Epithelial-mesenchymal transformation in the atrioventricular (AV) cushion of the tubular heart is a critical step in the formation of the valves and membranous septa. Transforming growth factor beta (TGFbeta) ligands are a primary signal of this transformation. To investigate the expression and function of specific Type I TGFbeta receptors during AV cushion transformation, we cloned and characterized the chicken homologues of two mammalian activin receptor-like kinases (ALK), ALK2 and ALK5, and generated specific, polyclonal antibodies against the extracellular binding domains of each. Both the chicken ALK2 (ChALK2) and the chicken ALK5 (ChALK5) cDNAs encode proteins that bind TGFbeta1 in the presence of the Type II TGFbeta receptor. However, as expected, only ChALK5 stimulated the TGFbeta-responsive PAI-1 promoter. These data establish that ChALK2 and ChALK5 are the chicken homologues of the mammalian receptors ALK2 and ALK5. Both ChALK2 and ChALK5 are expressed by AV endocardial cells. AV cushion explants harvested from stage 13-18 embryos were incubated with antisera to ChALK2 or ChALK5. Anti-ChALK2 antisera inhibited mesenchyme formation by 34-50% while neutralizing anti-ChALK5 antisera were without effect. These data demonstrate that ChALK2 can mediate transformation in the AV cushion.
Organization of the transforming growth factor-beta (TGF-beta) type I receptor (TRI) promoter predicts constitutive transcription, although its activity increases with differentiation status in cultured osteoblasts. Several sequences in the rat TRI promoter comprise cis-acting elements for CBFa (AML/PEBP2alpha) transcription factors. By gel mobility shift and immunological analyses, a principal osteoblast-derived nuclear factor that binds to these sites is CBFa1 (AML-3/PEBP2alphaA). Rat CBFa1 levels parallel expression of the osteoblast phenotype and increase under conditions that promote mineralized bone nodule formation in vitro. Fusion of CBFa binding sequence from the TRI promoter to enhancer-free transfection vector increases reporter gene expression in cells that possess abundant CBFa1, and overexpression of CBFa increase the activity of transfected native TRI promoter/reporter plasmid. Consequently, phenotype-restricted use of cis-acting elements for CBFa transcription factors can contribute to the high levels of TRI that parallel osteoblast differentiation and to the potent effects of TGF-beta on osteoblast function.
The type I transforming growth factor-beta receptor (TbetaR-I) is the efferent component of the receptor complex, which presumably phosphorylates intracellular targets. FKBP12, a binding protein for FK506 and rapamycin, is shown to associate with the cytoplasmic region of TbetaR-I in vitro. In this report, we investigated the interaction of FKBP12 with TbetaR-I in vivo. FKBP12 interacts with TbetaR-I in mammalian cells as well as in yeast. Ligand addition does not affect the interaction, and both constitutively active and kinase-negative mutants of TbetaR-I bind FKBP12. FKBP12 dissociates from TbetaR-I in the presence of a high concentration of FK506. The juxtamembrane region of TbetaR-I, containing the major phosphorylation sites by the type II receptor, is required for the interaction. One of the deletion mutants in this region, which was shown to mediate transcriptional response, does not bind FKBP12, suggesting that FKBP12 is not directly involved in TGF-beta signaling. Furthermore TbetaR-I does not phosphorylate FKBP12 in vitro. FKBP12 may not be a direct substrate of TbetaR-I but possibly modulates the TbetaR-I function through its interaction with the regulatory domain of the kinase.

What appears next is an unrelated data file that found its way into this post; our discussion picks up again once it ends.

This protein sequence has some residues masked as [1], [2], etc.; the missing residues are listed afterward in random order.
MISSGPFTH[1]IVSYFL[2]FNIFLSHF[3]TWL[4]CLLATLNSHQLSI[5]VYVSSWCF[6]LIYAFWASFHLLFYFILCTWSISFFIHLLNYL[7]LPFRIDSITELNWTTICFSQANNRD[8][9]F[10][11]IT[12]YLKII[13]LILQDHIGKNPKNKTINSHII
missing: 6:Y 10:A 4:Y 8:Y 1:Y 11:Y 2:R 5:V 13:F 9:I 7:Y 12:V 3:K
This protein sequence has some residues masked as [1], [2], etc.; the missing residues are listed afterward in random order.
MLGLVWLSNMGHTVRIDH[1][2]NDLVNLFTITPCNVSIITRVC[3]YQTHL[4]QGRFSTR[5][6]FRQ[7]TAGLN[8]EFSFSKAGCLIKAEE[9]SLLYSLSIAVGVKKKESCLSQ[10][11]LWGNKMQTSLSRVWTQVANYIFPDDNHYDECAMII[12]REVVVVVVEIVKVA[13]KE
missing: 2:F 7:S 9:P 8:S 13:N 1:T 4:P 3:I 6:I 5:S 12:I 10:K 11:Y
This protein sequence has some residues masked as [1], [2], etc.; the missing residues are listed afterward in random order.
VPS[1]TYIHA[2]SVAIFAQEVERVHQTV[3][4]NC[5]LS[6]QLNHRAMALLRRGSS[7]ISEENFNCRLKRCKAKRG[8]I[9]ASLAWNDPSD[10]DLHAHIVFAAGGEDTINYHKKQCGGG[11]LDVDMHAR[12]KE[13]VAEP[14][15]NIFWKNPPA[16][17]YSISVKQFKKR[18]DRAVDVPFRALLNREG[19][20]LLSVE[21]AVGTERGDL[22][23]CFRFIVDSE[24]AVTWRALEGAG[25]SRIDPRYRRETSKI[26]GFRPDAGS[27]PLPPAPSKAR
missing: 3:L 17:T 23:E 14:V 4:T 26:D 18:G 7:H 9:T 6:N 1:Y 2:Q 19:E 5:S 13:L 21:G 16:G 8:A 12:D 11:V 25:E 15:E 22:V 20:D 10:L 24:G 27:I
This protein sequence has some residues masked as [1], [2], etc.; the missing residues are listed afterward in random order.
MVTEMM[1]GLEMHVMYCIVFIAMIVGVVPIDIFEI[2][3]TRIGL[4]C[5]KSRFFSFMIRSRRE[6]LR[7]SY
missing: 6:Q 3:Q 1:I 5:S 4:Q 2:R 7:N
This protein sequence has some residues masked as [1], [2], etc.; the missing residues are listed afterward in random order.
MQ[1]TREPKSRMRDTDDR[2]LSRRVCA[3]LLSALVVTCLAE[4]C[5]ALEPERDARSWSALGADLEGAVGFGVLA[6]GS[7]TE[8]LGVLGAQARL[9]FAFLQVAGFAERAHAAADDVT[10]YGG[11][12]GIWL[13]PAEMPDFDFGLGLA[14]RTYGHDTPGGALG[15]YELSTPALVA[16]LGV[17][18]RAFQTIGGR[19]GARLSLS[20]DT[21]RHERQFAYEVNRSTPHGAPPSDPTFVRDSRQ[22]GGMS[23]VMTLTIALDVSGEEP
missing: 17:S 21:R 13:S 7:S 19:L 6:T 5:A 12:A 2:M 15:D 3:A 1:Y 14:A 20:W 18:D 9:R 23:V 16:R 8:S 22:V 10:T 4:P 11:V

Transforming growth factor-beta 1 (TGF-beta 1) is the prototype of a large family of molecules that regulate a variety of biological processes. The type I (T beta R-I) and type II (T beta R-II) receptors for TGF-beta 1 are transmembrane serine/threonine kinases, forming a heteromeric signaling complex. Recent studies have shown that T beta R-II is a constitutively active kinase and phosphorylates T beta R-I upon ligand binding, suggesting that T beta R-I is the effector subunit of the receptor complex, which transduces signals to intracellular targets. This model has been further confirmed by the identification of constitutively active T beta R-I that mediates TGF-beta 1-specific cellular responses in the absence of ligand and T beta R-II. To investigate signaling by TGF-beta 1, we have sought to isolate proteins that interact with the cytoplasmic region of T beta R-I. One of the proteins identified was the alpha subunit of farnesyl-protein transferase (FT alpha) that modifies a series of peptides including Ras. T beta R-I specifically interacts with FT alpha in the yeast two-hybrid system. Glutathione S-transferase-T beta R-I fusion proteins bind FT alpha translated in vitro. T beta R-I also phosphorylates FT alpha. We further show that the constitutively active T beta R-I interacted with FT alpha very strongly whereas an inactive form of T beta R-I did not. These results suggest that FT alpha may be one of the substrates of the activated T beta R-I kinase.